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Chamberlain v. Lenox Incorporated

April 2, 2007


The opinion of the court was delivered by: Hillman, District Judge


This matter has come before the Court on Defendant Lenox, Incorporated's motion for summary judgment on Plaintiff's claims that Defendant breached the terms of their agreement concerning Plaintiff's severance from employment with Defendant. For the reasons expressed below and during oral argument held on January 30, 2007, Defendant's motion will be granted.


Plaintiff, Frank Chamberlain, was employed with Defendant, Lenox, Incorporated, from December 1963 until October 3, 2003, when he was terminated from employment at age 58.*fn1 In a meeting on October 3 with Lenox Vice President of Human Resources, Karen Sloan, and Plant Manager, Boyce Falls, Chamberlain was offered certain compensation and benefits relative to his separation from employment in consideration of Chamberlain signing a release agreement. Chamberlain believed that he was being offered an early retirement package.

The meeting was followed by a letter dated the same day from Sloan to Chamberlain that described his compensation and benefits, and included the release agreement for his review. The letter indicated that in addition to the standard termination entitlements such as payment for unused vacation, Chamberlain would also receive six months of severance pay and continued medical coverage for six months if he signed the attached release. The letter also stated that he would receive complete benefit information in about two weeks.

The release agreement provided for a twenty-one day period in which to review and consider the agreement, as well as a seven day period in which to revoke the agreement after signature by both parties. The release agreement also encouraged Chamberlain to consult an attorney prior to signing the agreement. Following Lenox's advice, Chamberlain consulted with an attorney. His attorney contacted Sloan, who indicated that Lenox would not penalize Chamberlain in his receipt of retirement benefits if he accepted the terms of the settlement. Chamberlain signed the agreement on October 17, 2003.

On October 28, 2003, Chamberlain received the additional benefits information referenced in the October 3, 2003 letter from Sloan. The additional benefits letter explained his pension benefits under the Lenox retirement plan, and stated that if Chamberlain began to collect his pension in 2010 at age 65, he would receive his full benefits of $1,056.10. The letter informed Chamberlain that if he began to receive his benefits before age 65, his payments would be reduced by three percent each year. Chamberlain was also informed that he could begin collecting his pension as of November 1, 2003 with the reduced payments of $839.60. The letter instructed Chamberlain that he would have to apply for benefits at least three months prior to the date he wanted his pension to begin.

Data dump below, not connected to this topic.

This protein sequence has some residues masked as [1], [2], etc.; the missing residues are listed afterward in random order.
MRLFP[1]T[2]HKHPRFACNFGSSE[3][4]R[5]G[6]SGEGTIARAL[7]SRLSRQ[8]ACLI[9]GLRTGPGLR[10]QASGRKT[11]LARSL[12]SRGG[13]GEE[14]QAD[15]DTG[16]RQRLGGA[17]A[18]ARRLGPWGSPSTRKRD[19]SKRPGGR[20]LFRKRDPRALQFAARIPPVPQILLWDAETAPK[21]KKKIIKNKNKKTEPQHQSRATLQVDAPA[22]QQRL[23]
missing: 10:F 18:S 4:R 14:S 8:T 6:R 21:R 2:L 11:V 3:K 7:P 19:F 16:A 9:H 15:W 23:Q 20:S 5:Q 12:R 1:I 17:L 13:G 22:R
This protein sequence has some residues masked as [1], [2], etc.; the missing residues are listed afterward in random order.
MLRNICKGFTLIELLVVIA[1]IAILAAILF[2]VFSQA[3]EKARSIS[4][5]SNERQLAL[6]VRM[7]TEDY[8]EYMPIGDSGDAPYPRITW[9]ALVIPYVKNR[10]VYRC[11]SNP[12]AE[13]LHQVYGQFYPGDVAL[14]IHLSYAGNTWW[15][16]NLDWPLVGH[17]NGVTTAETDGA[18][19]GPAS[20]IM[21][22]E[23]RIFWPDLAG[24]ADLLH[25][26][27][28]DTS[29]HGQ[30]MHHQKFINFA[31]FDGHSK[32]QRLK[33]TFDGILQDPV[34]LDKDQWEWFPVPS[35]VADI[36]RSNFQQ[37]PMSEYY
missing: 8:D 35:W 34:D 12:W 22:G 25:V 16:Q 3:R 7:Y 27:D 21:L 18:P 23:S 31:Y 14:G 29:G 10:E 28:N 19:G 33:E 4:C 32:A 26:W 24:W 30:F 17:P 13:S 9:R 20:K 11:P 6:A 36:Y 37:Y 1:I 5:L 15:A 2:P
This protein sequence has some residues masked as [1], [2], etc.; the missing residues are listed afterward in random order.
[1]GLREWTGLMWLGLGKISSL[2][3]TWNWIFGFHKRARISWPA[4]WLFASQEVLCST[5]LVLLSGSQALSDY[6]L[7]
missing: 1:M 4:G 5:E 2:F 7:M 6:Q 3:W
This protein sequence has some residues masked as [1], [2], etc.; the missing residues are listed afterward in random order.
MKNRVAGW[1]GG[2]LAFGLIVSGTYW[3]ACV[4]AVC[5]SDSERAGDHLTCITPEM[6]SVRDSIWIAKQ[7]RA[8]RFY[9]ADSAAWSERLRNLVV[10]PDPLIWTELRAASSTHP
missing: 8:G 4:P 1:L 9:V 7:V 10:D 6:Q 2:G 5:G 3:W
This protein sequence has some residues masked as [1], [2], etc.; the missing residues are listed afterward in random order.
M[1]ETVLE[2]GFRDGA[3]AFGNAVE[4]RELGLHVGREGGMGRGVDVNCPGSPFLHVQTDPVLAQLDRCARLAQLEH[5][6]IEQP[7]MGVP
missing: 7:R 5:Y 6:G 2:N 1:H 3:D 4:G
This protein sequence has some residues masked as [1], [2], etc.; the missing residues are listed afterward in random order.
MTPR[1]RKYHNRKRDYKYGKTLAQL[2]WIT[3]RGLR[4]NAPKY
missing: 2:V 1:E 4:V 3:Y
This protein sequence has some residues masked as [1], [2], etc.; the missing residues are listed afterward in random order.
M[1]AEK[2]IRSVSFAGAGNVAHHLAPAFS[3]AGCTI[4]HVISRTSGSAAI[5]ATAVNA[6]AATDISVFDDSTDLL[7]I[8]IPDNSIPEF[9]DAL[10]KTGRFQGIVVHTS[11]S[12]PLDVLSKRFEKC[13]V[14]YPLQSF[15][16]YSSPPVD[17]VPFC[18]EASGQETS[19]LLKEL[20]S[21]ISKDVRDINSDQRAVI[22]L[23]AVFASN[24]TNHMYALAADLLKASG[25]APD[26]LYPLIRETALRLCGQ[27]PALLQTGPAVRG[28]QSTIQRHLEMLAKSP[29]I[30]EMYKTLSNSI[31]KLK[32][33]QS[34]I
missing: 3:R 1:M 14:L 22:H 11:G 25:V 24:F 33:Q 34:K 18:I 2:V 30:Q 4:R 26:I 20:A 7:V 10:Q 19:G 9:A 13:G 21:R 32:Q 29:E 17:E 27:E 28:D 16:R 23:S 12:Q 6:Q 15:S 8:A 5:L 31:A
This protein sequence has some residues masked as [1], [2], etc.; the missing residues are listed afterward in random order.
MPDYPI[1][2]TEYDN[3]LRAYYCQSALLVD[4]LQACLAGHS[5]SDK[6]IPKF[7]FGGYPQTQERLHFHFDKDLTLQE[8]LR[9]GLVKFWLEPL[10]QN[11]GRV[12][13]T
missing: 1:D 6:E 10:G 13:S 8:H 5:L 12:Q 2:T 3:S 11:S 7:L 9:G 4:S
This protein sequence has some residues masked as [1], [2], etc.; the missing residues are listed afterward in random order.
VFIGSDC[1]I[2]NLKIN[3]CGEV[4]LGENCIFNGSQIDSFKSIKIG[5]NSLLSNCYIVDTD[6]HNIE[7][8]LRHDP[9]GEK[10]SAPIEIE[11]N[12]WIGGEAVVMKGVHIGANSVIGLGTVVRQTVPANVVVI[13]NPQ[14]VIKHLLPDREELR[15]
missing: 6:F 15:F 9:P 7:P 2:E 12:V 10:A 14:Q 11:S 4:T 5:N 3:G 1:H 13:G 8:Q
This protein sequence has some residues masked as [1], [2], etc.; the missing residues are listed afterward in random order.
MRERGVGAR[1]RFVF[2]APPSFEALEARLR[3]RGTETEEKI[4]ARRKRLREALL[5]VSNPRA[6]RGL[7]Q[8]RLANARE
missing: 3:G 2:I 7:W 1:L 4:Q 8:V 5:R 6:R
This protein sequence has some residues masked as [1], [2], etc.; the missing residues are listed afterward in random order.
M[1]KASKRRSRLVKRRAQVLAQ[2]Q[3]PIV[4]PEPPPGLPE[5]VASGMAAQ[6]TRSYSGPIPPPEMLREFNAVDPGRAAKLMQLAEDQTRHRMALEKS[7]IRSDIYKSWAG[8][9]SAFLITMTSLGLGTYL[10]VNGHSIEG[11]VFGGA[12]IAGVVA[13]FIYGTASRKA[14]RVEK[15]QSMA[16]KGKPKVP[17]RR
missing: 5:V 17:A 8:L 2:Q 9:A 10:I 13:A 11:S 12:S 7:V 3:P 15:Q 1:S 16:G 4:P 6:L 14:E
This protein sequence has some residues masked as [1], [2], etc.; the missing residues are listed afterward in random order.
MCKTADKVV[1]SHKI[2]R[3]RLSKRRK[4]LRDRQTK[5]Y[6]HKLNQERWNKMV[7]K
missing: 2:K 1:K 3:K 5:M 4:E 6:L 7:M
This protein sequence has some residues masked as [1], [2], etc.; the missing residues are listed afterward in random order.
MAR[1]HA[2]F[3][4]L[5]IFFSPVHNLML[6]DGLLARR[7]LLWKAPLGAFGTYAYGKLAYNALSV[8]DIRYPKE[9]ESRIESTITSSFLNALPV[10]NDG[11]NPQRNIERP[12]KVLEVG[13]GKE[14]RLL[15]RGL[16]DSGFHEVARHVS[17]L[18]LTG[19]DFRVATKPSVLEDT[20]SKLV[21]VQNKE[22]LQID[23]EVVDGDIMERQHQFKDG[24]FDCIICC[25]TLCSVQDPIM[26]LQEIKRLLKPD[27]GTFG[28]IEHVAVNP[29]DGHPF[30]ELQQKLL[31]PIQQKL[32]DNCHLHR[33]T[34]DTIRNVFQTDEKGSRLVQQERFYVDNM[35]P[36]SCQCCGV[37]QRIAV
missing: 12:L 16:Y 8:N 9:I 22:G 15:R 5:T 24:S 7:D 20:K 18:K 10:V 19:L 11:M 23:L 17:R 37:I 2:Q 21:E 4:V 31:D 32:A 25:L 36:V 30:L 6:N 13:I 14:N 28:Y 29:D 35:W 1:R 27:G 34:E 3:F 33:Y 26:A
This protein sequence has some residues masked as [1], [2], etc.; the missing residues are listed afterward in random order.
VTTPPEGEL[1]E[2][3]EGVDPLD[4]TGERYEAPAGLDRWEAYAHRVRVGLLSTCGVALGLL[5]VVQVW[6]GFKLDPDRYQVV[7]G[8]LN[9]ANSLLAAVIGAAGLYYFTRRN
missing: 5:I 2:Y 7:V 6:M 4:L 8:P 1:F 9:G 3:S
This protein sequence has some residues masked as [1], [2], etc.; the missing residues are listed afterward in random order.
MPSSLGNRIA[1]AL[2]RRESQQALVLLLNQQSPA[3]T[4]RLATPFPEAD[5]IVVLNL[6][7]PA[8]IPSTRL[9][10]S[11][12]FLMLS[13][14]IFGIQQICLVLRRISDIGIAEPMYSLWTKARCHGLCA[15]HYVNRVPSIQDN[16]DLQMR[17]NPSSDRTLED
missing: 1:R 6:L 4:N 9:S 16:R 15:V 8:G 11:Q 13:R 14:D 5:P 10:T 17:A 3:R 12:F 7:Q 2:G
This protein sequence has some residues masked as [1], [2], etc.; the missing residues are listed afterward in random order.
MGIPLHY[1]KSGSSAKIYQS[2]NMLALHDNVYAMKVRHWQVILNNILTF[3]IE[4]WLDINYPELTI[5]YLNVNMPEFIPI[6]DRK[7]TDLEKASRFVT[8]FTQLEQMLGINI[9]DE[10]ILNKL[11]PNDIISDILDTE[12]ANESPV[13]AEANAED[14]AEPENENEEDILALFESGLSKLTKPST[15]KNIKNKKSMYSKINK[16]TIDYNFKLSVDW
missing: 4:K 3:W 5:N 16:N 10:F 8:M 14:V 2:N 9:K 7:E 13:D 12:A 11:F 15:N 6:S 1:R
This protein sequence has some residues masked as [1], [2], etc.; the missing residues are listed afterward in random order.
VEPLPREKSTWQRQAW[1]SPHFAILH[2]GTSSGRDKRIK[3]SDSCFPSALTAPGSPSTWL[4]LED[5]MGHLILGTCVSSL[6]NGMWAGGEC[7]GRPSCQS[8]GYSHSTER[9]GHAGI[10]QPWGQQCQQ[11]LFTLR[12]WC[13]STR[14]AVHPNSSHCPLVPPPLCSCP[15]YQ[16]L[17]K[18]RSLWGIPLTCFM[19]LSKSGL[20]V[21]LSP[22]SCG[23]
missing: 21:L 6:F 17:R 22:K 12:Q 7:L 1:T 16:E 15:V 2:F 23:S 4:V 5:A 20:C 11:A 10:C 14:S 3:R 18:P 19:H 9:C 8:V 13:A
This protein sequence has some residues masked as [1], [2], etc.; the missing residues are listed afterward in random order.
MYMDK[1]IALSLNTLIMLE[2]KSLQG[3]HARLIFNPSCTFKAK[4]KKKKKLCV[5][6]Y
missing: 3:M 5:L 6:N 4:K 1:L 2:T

Two days later, on October 30, 2003, Katherine M. Corr, Senior Vice President of Lenox, signed the release agreement. Neither Chamberlain nor Lenox revoked the agreement in the seven days following Lenox's signature.

On December 8, 2003, Chamberlain contacted Lenox and asked for a calculation of what his pension benefits would be as of April 1, 2004, which is when his six month severance payments would end. In a letter dated December 9, 2003 from Lenox, Chamberlain was provided with various payment amounts depending on payment terms. Because Chamberlain wished to collect his pension benefits prior to age 65, he was assessed a penalty. On January 2, 2004, Chamberlain chose the "Life, 10-Year Certain" benefit of $816.13 per month. He received a lump sum payment of his entire pension of $45,303.21 on February 3, 2004.

On April 21, 2005, Chamberlain filed a Complaint against Lenox, claiming that it breached their agreement by charging him with an early retirement penalty when he collected his pension. Lenox has moved for summary judgment on Chamberlain's claim.


A. Summary Judgment Standard

Summary judgment is appropriate where the Court is satisfied that "the pleadings, depositions, answers to interrogatories, and admissions on file, together with the affidavits, if any, show that there is no genuine issue as to any material fact and that the moving party is entitled to a judgment as a matter of law." Celotex Corp. v. Catrett, 477 U.S. 317, 330 (1986); Fed. R. Civ. P. 56(c).

An issue is "genuine" if it is supported by evidence such that a reasonable jury could return a verdict in the nonmoving party's favor. Anderson v. Liberty Lobby, Inc., 477 U.S. 242, 248 (1986). A fact is "material" if, under the governing substantive law, a dispute about the fact might affect the outcome of the suit. Id. In considering a motion for summary judgment, a district court may not make credibility determinations or engage in any weighing of the evidence; instead, the non-moving party's evidence "is to be believed and all justifiable ...

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